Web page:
George Goh Shares What He Hopes To Achieve If He Were To Become President Of Singapore
Entrepreneur George Goh was thrust into the spotlight when he announced his intention to contest the Presidential Election this year.
In addition to racking up impressive business accomplishments like bringing Harvey Norman and World of Sports into Singapore, the 63-year-old also keeps himself busy with charity and community work.
And if he were to become President, he hopes to do more to bring other successful people together to help the less privileged.
This afternoon (27 July), Mr Goh and his wife Ms Lysa Sumali visited Dignity Kitchen to help pack and distribute food to elderly folks in the area.
He also took a few minutes to speak to MS News and other media outlets, sharing more about what philanthropy means to him.
George Goh hopes to rally more support for the elderly
As the co-founder of the charitable organisation Border Mission, Mr Goh is no stranger to helping others in need.
One of the communities they serve is elderly cardboard collectors. In addition to providing storage space and bicycles, Border Mission negotiates with karang guni or rag-and-bone men to offer higher buying prices for cardboard.
“Sometimes, the price is as low as five cents per kg,” he shared. “So we’ve managed to ask the karang guni men to increase the price, which in turn helps to increase the elderly collectors’ incomes.”
Of course, he hopes to do even more for this group should he be elected into office.
One way to do this is by bringing more business owners together to champion and support this vulnerable part of society.
“I would encourage more people to support the elderly,” Mr Goh shared. “I foresee the number will increase because of our ageing population.”
Believes in being on the ground to understand people’s struggles
Besides the elderly, another area Mr Goh’s charity organisation focuses on is people with disabilities.
He admitted that at first, he didn’t expect there to be such “a big number” of them.
“As we slowly got more involved, we noticed that there are a lot of people like this in Singapore who need help,” he elaborated. “So at Border Mission, we decided to champion this second group.”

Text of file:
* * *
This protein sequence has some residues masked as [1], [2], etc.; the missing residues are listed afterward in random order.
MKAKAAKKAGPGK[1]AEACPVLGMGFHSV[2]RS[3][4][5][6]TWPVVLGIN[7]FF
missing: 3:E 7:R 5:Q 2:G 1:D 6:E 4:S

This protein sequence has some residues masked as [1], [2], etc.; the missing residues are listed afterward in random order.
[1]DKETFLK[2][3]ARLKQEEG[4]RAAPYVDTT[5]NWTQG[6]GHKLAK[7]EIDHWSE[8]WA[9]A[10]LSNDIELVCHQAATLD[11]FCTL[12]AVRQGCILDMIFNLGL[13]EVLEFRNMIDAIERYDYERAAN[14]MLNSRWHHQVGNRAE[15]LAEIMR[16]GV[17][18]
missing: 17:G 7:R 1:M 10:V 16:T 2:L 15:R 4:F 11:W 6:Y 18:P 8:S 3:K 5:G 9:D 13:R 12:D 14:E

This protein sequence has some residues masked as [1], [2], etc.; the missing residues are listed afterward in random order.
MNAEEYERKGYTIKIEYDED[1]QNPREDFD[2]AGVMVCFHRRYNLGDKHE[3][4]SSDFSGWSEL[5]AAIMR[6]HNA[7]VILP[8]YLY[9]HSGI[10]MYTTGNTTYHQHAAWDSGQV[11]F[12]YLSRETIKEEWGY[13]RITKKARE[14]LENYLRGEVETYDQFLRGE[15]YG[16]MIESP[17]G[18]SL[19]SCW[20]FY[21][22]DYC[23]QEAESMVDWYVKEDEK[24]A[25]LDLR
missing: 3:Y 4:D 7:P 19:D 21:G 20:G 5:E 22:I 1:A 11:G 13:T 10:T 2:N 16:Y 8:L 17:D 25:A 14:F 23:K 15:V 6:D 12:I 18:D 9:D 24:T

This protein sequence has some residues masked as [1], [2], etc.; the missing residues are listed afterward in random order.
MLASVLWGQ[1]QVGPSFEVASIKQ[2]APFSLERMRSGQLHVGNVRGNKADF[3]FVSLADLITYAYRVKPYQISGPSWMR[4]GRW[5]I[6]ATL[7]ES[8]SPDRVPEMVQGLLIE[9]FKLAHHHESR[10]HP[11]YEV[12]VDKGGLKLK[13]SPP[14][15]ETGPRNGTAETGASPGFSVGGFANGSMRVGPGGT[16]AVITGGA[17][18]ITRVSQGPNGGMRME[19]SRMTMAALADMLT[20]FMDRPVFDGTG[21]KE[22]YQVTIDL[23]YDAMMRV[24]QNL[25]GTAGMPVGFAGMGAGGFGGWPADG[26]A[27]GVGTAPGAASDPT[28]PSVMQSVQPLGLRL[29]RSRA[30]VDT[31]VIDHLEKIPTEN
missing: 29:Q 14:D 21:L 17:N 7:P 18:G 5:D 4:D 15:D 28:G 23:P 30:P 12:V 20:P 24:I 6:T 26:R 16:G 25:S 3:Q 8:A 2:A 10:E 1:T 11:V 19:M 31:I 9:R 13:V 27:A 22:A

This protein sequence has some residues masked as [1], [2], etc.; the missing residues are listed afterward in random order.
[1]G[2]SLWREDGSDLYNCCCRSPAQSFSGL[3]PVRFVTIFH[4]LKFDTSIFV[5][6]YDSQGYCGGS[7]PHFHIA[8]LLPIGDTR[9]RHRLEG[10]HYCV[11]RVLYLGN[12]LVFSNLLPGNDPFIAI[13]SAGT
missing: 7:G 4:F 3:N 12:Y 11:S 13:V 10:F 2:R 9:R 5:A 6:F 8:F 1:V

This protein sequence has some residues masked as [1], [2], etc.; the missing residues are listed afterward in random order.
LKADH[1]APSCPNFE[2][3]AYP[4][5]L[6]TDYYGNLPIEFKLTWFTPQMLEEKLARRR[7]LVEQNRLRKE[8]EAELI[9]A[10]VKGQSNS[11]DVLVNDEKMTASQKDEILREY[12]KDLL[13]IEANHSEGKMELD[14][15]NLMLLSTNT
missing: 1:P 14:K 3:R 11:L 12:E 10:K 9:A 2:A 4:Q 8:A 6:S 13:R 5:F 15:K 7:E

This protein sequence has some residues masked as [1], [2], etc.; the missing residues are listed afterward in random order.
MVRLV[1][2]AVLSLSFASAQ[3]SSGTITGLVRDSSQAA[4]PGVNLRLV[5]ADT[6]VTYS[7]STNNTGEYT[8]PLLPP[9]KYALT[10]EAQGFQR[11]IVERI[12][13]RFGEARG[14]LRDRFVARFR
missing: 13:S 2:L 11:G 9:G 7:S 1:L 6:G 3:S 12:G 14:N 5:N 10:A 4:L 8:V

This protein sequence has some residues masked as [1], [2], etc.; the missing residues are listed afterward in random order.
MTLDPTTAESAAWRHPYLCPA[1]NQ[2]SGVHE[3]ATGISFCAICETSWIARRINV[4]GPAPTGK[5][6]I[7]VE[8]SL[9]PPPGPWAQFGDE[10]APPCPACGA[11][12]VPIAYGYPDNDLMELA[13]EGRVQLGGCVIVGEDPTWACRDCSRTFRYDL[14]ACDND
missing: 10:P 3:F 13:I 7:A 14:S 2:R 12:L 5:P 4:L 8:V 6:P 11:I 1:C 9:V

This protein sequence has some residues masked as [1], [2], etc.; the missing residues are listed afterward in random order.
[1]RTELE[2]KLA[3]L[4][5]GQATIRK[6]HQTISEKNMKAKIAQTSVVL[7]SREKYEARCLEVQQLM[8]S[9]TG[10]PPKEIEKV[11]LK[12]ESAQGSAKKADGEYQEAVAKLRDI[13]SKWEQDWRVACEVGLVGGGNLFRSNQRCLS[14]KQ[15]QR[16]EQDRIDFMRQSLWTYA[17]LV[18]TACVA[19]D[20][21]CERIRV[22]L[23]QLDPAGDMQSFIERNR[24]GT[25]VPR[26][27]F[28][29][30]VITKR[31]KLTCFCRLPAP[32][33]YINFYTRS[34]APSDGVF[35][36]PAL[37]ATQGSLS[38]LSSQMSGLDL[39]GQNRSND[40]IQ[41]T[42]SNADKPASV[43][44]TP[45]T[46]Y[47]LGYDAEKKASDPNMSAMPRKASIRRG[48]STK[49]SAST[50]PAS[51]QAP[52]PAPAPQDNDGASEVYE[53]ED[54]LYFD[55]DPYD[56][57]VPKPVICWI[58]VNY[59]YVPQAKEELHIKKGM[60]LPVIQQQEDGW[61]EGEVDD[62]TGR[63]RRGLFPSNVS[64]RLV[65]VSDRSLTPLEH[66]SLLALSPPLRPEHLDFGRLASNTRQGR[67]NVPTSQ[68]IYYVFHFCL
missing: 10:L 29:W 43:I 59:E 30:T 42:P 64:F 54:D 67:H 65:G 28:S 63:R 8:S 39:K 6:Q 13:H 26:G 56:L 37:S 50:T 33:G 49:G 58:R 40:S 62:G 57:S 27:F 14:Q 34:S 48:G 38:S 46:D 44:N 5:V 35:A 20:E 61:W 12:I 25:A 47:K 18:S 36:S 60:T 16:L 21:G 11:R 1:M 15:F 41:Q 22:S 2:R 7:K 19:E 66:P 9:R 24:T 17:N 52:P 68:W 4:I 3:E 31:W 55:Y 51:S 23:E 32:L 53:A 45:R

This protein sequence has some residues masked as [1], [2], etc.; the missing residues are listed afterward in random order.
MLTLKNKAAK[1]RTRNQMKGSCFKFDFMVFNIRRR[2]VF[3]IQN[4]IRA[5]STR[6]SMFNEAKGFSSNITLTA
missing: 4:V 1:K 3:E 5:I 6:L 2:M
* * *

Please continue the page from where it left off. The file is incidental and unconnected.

In order to more accurately understand the needs of their beneficiaries, Mr Goh emphasised that Border Mission strongly believes in “working on the ground”.
“We don’t work with the concept of donating,” he said. “We want to be on the ground with the families to understand how they’re struggling.”
Helps pack & distribute food to the elderly
With his beliefs, it’s no surprise that Mr Goh had nothing but high praise for Dignity Kitchen, a social enterprise that provides training and employment opportunities for individuals with disabilities.
It also gives out free meals to people in need at 4pm on weekdays.
Besides speaking to the media and meeting the staff, Mr Goh was also there to assist with the packing and distribution of food packets.
He took his time to speak to the dozens of people there, most of whom were seniors, who showed up to receive their dinners.
“This is a wonderful place,” he gushed during a doorstop interview. “If Singapore had more social enterprises that came together to help others, especially the ageing population, I think that would be wonderful.”
While Singapore is “a very advanced country”, Mr Goh noted that there are still a lot of low-income households and individuals.
“I think we should bring more institutions and businessmen — and of course the wealthy are invited too — together,” he said.
“It’s very important for those who are successful to come forward, with a leader who stands with them, to work to bring society together.”
“I think that would be very good for society, so I hope I can do more to unite these people if I’m in office.”
Family background spurred passion for philanthropy
Mr Goh’s passion for helping the poor stems from his own humble background.
Growing up in a blue-collar family in Malaysia, he shared that one of his brothers passed away at just four weeks old as they couldn’t afford proper medical care.
Another one of his brothers became handicapped at the age of 15 due to an accident, and his mother is a stroke patient.
“When I see my family and when I look at these people, my heart is burning [for them],” he declared. “I say we have to be part of it. This is where I’m coming from — to serve the nation for the next six years.”
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Featured image by MS News. Photography by Doreen Fan.
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